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Do higher home values equal more homelessness?

Madison Randolph  |  February 26, 2020

Across the United States home values have been on the rise since 2012, after recovering from the 2008 financial crisis. Between 2012 and 2018 average median home values increased 39 percent, not adjusted for inflation. During that same time period the states’ average homeless populations declined steadily until 2017.  Nevertheless, between 2012 and 2018 homelessness declined by 11.3 percent.

You might think that if home values are increasing, homelessness should be increasing as well. Based on national trends, that is not the case. Actually, decreasing homelessness correlates with increasing median home values. But, once you look at individual cities you can see that each has their own unique story.

Of the 75 largest U.S. cities, the city with the largest jump in median home value from 2018 to 2019 was Detroit with a 12.85 percent increase. Detroit also saw an increase in homelessness with an 11.08 percent jump from 2018 to 2019, but the homeless population in the city has decreased by 46.8 percent since 2009. 

In 2018, the Executive Director of Detroit Homeless Action Network credited the city’s declining homeless population to having a “housing first” approach. Even though Detroit has made progress with their homeless population they believe there is still work to be done, and so does the federal government. In January 2020, the U.S. Department of Housing and Urban Development announced that Michigan will receive $73 million in grants to fight homelessness, with $25 million of that going to Detroit.

Charlotte had the largest decrease in homelessness from 2018 to 2019 with a 41.19 percent decrease. The city also had a 5.96 percent increase in median home values.

Over the past few years the city of Charlotte has been putting more money into affordable housing, with the help of local nonprofit and corporate organizations. In the fall of 2018, the city of Charlotte put $50 million into the Housing Trust Fund, and a private sector fund has also raised $50 million for affordable housing.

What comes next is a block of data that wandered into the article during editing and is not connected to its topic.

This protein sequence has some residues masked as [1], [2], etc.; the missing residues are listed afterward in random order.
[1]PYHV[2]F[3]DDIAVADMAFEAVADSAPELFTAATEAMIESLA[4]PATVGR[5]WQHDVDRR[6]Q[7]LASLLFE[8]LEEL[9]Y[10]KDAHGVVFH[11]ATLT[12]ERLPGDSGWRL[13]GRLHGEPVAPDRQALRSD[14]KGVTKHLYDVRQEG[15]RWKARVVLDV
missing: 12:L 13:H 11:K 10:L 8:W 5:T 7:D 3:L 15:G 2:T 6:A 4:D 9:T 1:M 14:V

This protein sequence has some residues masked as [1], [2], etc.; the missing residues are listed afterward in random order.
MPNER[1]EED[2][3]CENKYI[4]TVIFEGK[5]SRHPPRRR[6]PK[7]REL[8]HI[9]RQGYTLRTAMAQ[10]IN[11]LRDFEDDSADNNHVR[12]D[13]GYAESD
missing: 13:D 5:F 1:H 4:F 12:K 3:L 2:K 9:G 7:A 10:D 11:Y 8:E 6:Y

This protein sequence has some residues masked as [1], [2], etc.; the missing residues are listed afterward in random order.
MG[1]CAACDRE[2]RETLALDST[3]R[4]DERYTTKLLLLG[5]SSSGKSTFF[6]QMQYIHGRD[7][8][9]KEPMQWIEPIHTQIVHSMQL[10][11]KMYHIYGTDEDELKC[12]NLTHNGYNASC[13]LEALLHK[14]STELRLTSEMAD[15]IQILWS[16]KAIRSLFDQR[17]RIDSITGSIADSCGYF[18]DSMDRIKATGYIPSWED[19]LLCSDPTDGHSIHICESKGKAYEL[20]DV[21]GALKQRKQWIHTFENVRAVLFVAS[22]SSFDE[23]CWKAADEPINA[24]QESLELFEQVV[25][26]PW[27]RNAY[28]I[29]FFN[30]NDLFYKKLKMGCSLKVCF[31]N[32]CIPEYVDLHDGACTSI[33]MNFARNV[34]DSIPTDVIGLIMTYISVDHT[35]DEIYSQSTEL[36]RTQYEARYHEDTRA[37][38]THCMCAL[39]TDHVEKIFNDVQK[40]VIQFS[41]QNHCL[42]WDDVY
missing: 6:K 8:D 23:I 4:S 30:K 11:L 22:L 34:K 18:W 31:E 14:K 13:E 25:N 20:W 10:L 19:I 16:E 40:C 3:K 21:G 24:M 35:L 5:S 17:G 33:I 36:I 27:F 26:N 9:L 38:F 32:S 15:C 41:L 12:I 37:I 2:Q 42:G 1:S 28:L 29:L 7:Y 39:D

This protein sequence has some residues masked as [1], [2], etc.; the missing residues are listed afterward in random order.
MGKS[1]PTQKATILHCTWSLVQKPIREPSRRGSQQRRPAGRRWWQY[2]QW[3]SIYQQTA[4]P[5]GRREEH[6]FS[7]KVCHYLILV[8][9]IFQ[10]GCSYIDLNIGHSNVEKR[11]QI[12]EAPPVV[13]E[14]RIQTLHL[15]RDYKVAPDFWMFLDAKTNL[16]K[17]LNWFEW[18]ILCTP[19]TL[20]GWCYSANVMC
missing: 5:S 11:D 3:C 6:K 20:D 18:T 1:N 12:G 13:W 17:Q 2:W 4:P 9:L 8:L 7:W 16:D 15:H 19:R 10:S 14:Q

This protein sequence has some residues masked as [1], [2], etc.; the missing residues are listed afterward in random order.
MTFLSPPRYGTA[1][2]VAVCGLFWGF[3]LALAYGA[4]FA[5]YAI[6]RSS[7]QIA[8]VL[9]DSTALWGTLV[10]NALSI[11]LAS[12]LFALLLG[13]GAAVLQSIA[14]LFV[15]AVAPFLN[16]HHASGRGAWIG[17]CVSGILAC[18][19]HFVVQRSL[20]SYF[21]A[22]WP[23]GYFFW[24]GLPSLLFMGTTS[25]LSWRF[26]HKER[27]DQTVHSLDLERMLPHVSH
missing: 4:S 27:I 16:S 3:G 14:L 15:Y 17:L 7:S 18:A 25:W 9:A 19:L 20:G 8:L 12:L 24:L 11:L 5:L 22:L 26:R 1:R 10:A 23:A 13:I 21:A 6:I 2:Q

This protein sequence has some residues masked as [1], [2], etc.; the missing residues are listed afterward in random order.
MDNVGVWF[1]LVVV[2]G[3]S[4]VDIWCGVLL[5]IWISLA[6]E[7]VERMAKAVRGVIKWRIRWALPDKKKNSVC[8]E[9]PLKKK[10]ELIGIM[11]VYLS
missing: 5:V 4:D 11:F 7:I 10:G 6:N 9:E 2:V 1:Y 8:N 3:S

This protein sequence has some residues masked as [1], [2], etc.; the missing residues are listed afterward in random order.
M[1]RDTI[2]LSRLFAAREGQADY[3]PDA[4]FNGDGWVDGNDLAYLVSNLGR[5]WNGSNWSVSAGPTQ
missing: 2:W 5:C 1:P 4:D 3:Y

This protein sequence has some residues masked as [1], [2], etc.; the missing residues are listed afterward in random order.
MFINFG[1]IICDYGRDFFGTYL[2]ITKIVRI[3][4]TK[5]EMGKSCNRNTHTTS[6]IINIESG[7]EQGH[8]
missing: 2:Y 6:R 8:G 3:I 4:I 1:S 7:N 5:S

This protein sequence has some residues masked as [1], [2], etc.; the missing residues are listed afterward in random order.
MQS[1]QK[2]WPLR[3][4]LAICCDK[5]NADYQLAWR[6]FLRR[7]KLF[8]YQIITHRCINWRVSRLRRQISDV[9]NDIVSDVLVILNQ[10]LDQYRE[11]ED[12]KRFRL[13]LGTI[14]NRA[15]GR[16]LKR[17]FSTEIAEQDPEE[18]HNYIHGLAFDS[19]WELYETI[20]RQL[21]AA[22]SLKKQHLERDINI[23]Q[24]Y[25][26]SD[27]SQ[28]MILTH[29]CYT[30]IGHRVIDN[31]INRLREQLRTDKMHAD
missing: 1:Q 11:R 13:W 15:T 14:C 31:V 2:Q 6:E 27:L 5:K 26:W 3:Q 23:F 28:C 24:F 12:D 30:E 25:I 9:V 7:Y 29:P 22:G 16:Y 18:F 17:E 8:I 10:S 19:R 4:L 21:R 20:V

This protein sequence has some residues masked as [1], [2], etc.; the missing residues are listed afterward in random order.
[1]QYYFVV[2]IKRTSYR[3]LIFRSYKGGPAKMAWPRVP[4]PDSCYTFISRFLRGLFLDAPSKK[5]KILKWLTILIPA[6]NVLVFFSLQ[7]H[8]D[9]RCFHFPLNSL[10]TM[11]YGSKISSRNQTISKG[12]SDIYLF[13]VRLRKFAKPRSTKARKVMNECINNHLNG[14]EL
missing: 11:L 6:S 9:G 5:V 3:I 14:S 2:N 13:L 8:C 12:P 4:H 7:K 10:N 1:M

The majority of California cities were outliers in this correlation. Twelve California cities included in this data saw an increase in both homelessness and median home values in 2018. 

The debate on how to handle the growth of homelessness in California has been on going between state and local government officials. Governor Gavin Newsom has proposed a $750 million program to fight homelessness that would go towards rent vouchers, legal support, and mediation services. California’s state government believes that to fix the problem different regions of the state need different solutions, but they have yet to specify how the regions will be divided

Stockton, CA, for example, had the largest jump in homelessness with a 56.14 percent increase from 2018 to 2019. Stockton also had a slight increase in median home value with a 4.34 percent jump in 2019, but the city’s median home value has been on the rise since 2009. 

Stockton residents are facing the same issue many in the state of California are facing: they cannot find affordable housing. San Joaquin County and the Stockton/San Joaquin Continuum of Care will both receive $3 million of the state’s Homeless Housing, Assistance and Prevention Program’s $650 million fund.

Of the largest 75 cities, San Jose saw the largest decline in median home value from 2018 to 2019 with a 6.57 percent decrease. The city also saw a 33.80 percent increase in homelessness. San Jose, however, was the only city out of the nation’s largest cities to have a decrease in median home values and an increase in homelessness. 

San Jose is attempting to address the city’s recent growth in homelessness through Measure E. Measure E is an attempt to provide affordable housing and add more services to help the city’s homeless population through a tax on sales of properties worth more than $2 million. This measure will be up for vote on March 3, 2020.

With the exception of a few California cities, the trends all indicate a correlation between decreasing homelessness and rising median home values between 2010 and 2018.  The question is whether this is the beginning of a new trend. Will home values continue to rise while homelessness decreases? San Jose suggests otherwise.

 
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